We’re pretty sure there’s a picture of Dominique Jackson next to the definition of “elegant” in the dictionary. If not, there should be.
The striking, statuesque beauty grew up in the island nation of Trinidad and Tobago before emigrating to the United States at age 18. As a young, transgender woman, Jackson struggled to survive before embarking on a successful modeling career. Her big break came in 2018 when she landed the role of Electra on the FX series Pose. Her work on the show as the haughty ballroom performer won her a devoted fanbase and status as a transgender icon.
Now Jackson strides into an even more regal role: that of the goddess Ms. World, goddess of globalization, on the series American Gods. The show airs on FX Sunday evenings.
The third season of the show finds Ms. World–one of the New Gods of the modern era, which also include Technology and Media–striking alliances in a bid to protect the modern world from the return of the gods of Old: Odin, Bilquis, Anubis, and more. In an inventive twist, Ms. World is portrayed as a racially and genderfluid character: Jackson shares the role with actors Crispin Glover and Danny Trejo.
We caught up with Jackson just as she unrolls a new rug in her new house. “Shoes are my foundation,” she tells us. “So I look at rugs like shoes.”
Fortunately for us, Jackson sat down to discuss her work on American Gods, her future on Pose, and how she transitioned from a homeless, transgender youth to an international superstar. American Gods airs Sundays on Starz.
So much has changed and evolved for you over the past few years. What’s the state of your life today? Are you safe & healthy?
Thank you for asking. I’m in a good place. I’m safe. And you?
I’m as stir crazy as I’ve ever been in my life. But I get by.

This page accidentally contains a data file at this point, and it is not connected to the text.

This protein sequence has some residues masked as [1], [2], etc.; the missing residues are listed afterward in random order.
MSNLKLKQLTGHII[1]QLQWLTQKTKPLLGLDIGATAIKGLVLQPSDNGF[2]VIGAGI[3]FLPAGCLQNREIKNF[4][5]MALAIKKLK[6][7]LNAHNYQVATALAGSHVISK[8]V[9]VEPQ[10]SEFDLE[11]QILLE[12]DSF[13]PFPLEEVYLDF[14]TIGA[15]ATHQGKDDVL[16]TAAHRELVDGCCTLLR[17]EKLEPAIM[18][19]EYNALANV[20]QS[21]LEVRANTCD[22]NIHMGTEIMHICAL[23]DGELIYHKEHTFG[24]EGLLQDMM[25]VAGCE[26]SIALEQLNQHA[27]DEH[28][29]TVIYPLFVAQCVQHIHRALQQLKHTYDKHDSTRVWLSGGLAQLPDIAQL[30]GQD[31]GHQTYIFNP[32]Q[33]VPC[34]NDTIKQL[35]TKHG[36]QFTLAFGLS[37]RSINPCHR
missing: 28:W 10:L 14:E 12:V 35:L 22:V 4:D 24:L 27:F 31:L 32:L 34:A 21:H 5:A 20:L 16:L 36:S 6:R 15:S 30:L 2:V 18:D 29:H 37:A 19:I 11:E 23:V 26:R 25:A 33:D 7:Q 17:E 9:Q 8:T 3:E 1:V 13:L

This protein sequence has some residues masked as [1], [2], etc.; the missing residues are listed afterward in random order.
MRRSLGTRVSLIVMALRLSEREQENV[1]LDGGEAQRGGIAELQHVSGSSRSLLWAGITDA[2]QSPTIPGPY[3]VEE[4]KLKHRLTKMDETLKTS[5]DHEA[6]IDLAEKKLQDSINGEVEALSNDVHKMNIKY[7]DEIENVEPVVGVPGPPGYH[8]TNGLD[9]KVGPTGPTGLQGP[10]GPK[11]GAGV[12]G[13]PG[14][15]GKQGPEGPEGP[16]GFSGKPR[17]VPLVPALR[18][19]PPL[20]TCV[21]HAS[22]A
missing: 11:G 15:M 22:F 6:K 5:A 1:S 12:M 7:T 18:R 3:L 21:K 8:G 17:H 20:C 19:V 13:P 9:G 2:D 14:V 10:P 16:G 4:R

I commend you for that. We have to continue to push forward. We have to continue to make things happen. We cannot let life win. We have to control life, you know?
Absolutely. So your character, Ms. World, is an incarnation of Mr. World—a gender and racially fluid character, also played by Crispin Glover & Danny Trejo. Which, that’s amazing, just to be in their company.
I mean, hello?
I met Mr. Glover, but I didn’t get to meet Danny Trejo. I’ve been watching him so many years, I’m a total fan. He brings this raw art, this actuality to scenes. Speaking with Crispin Glover while we were in make-up one day—he is so knowledgeable. He was fantastic. We talked about getting into parts, how you have to separate. I learned so much.
When you approach a character like that, how much do you look to the performances of the other actors as a sort of starting point? Do you coordinate?
No, actually. Everything was so independent. For me, when I approached the role, I looked at his character. I was watching to see how I could pull in certain traits that he put out. Once I got to set, Mr. [director John] Emile was like “No, it’s a transformation. You bring your character.” So I had one whole night to really refocus and pull it together. I realized I wasn’t being offered a part that was going to be something I had to feed off of someone else. I was given liberty to create the character and then have it tuned by the greats like John Emile and the other directors I worked with.
That’s wonderful. So, Ms. World is a goddess—a literal one. I couldn’t help but think—forgive me if this is silly—but she’s kind of who Electra your character from Pose aspires to be: this kind of commanding goddess.
Actually, Electra and Ms. World would not get along.
Why do you say that?
Electra is more about fashion. Electra shows her power through wealth. Ms. World doesn’t need wealth to show power. She doesn’t need to be validated. At times, Electra needs validation. Ms. World is more I know what I want, I’m telling you what I want, and if you don’t do it, I’m gonna beat that bitch with a bat!
That’s awesome. So, because she is so different, how do you find that empowers you as an actor?